decided: January 30, 1986.
MOUNT ZION NEW LIFE CENTER, APPELLANT
BOARD OF ASSESSMENT AND REVISION OF TAXES AND APPEALS, APPELLEE
Appeal from the Order of the Court of Common Pleas of Tioga County in case of Mount Zion New Life Center v. Board of Assessment and Revision of Taxes and Appeals, No. 510 Civil Division, 1984.
Scott A. Williams, for appellant.
William A. Hebe, for appellee.
Judges Craig and Palladino, and Senior Judge Kalish, sitting as a panel of three. Opinion by Judge Craig.
[ 94 Pa. Commw. Page 440]
Mount Zion New Life Center appeals an order of the Court of Common Pleas of Tioga County which affirmed a decision of the Board of Assessment and Revision of Taxes and Appeals of Tioga County denying Mount Zion's petition for tax exemption as an actual place of regularly stated religious worship or as a purely public charity.
Mount Zion New Life Center is a Pennsylvania nonprofit corporation whose by-laws provide that the purpose of the corporation "shall be to establish and maintain (1) a retreat center for persons desiring to learn Christian living and discipleship, (2) a counseling service and prayer time, (3) a recluse [sic] for persons desiring spiritual encouragement, and (4) a center for Holy Spirit ministries."
One hundred and four acres of land in Union Township, Tioga County, owned by the corporation, serve as the site for the Mount Zion New Life Center. After granting tax exempt status for seven years, the board
[ 94 Pa. Commw. Page 441]
placed the land on the tax rolls in 1981. Mount Zion initiated this exemption request with respect to 1984 taxes.
Mount Zion contends that it is exempt from taxation under the General County Assessment Law.*fn1 However, the Fourth to Eighth Class County Assessment Law*fn2 applies here*fn3 because the acreage is located in a seventh class county, and is not in a city.*fn4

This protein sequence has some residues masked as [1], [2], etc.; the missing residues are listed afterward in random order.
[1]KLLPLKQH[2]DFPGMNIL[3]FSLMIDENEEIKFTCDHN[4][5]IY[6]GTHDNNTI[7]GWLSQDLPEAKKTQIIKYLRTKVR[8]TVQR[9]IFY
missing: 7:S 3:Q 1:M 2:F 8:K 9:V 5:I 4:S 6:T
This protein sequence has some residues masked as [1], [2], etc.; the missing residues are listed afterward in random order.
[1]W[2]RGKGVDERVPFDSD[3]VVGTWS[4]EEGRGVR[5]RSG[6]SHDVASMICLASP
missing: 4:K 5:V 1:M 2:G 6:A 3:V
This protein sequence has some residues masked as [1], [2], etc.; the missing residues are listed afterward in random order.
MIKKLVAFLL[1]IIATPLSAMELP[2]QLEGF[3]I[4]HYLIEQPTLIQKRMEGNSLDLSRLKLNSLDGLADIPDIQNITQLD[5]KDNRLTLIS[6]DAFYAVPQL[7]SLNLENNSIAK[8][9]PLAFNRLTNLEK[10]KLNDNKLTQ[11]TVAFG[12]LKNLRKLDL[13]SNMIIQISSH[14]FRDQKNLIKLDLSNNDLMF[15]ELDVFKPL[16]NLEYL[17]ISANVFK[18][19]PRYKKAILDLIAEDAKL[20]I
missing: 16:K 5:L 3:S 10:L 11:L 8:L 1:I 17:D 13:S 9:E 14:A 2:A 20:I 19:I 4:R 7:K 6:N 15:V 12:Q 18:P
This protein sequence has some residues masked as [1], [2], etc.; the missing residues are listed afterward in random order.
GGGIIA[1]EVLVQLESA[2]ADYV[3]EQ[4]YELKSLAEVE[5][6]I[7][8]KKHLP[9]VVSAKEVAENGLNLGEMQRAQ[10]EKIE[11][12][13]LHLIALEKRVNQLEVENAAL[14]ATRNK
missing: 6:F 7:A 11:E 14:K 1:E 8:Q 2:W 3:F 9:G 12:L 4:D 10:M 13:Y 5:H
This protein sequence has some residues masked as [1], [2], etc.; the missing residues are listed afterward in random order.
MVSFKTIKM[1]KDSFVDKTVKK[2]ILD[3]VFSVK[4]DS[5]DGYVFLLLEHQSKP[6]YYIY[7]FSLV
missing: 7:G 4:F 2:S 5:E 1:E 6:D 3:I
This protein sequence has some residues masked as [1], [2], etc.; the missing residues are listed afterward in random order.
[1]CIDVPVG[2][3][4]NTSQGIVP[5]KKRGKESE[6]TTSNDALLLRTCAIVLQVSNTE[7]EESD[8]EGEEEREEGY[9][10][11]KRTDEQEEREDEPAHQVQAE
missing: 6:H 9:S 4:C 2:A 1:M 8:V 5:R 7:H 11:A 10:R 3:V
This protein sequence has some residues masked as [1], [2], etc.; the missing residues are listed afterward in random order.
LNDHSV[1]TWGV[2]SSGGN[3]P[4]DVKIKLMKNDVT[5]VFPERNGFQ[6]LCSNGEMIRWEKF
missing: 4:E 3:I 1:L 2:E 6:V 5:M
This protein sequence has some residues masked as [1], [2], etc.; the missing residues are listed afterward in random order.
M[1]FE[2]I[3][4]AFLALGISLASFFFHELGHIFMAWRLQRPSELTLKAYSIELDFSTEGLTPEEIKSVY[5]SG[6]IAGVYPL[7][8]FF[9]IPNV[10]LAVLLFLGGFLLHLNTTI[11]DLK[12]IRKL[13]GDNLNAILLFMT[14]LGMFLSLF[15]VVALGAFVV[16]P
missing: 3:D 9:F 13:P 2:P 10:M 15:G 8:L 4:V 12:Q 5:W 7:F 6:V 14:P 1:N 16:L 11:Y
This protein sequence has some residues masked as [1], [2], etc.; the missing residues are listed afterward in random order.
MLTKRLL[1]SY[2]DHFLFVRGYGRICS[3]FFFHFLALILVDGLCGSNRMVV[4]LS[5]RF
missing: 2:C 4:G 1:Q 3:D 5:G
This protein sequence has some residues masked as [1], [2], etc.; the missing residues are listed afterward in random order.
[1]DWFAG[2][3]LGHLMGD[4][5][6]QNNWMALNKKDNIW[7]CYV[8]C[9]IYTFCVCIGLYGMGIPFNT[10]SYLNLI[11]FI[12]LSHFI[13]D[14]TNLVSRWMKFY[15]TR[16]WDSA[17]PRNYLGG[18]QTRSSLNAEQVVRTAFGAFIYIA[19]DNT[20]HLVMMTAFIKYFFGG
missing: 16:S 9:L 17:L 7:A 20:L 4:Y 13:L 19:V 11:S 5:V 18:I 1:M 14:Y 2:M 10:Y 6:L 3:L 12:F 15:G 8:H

[ 94 Pa. Commw. Page 442]
The two pertinent provisions of the latter law state:
(a) The following property shall be exempt from all county, borough, town, township, road, poor, county institution and district and school (except in cities) tax, to wit:
(1) All churches, meeting-houses, or other actual places of regularly stated religious worship, with the ground thereto annexed necessary for the occupancy and enjoyment of the same;
(9) All real property owned by one or more institutions of purely public charity, used and occupied partly by such owner or owners and partly by other institutions of purely public charity and necessary for the occupancy and enjoyment of such institutions so using it;
Section 1 of the Fourth to Eighth Class County Assessment Law, 72 P.S. § 5453.202(a)(1) and (9).
The taxpayer has the burden of proving entitlement to an exemption from taxation. Lehigh Valley Co-Op. Farmers v. Bureau of Employment Security, Department of Labor and Industry, 498 Pa. 521, 447 A.2d 948 (1982).
1. Actual Places of Regularly Stated Religious Worship
The first question we address is whether the concept of regularly stated worship requires that the taxpayer schedule and conduct worship services according to an unchanging pattern.
In Mullen v. Commissioners of Erie County, 85 Pa. 288 (1877), Chief Justice Agnew stated:
[ 94 Pa. Commw. Page 443]
They must be places of stated worship. The word stated means fixed, established, occurring at regular times, as stated hours of business. So, statedly means at certain times, not occasionally.
Id. at 291 (emphasis in original).
The majority of retreatants who visit the Mount Zion New Life Center are members of church groups accompanied by their own clergy. Each group prepares its own schedule of daily events to be conducted during the retreat.*fn5 The dates on which a particular group will hold its retreat are scheduled by the group and Mr. Bauman, the Center's administrator.*fn6 During the group's stay, its own spiritual leader usually leads the worship and teaching sessions, at times accompanied by Mr. Bauman, who attends most worship and teaching sessions.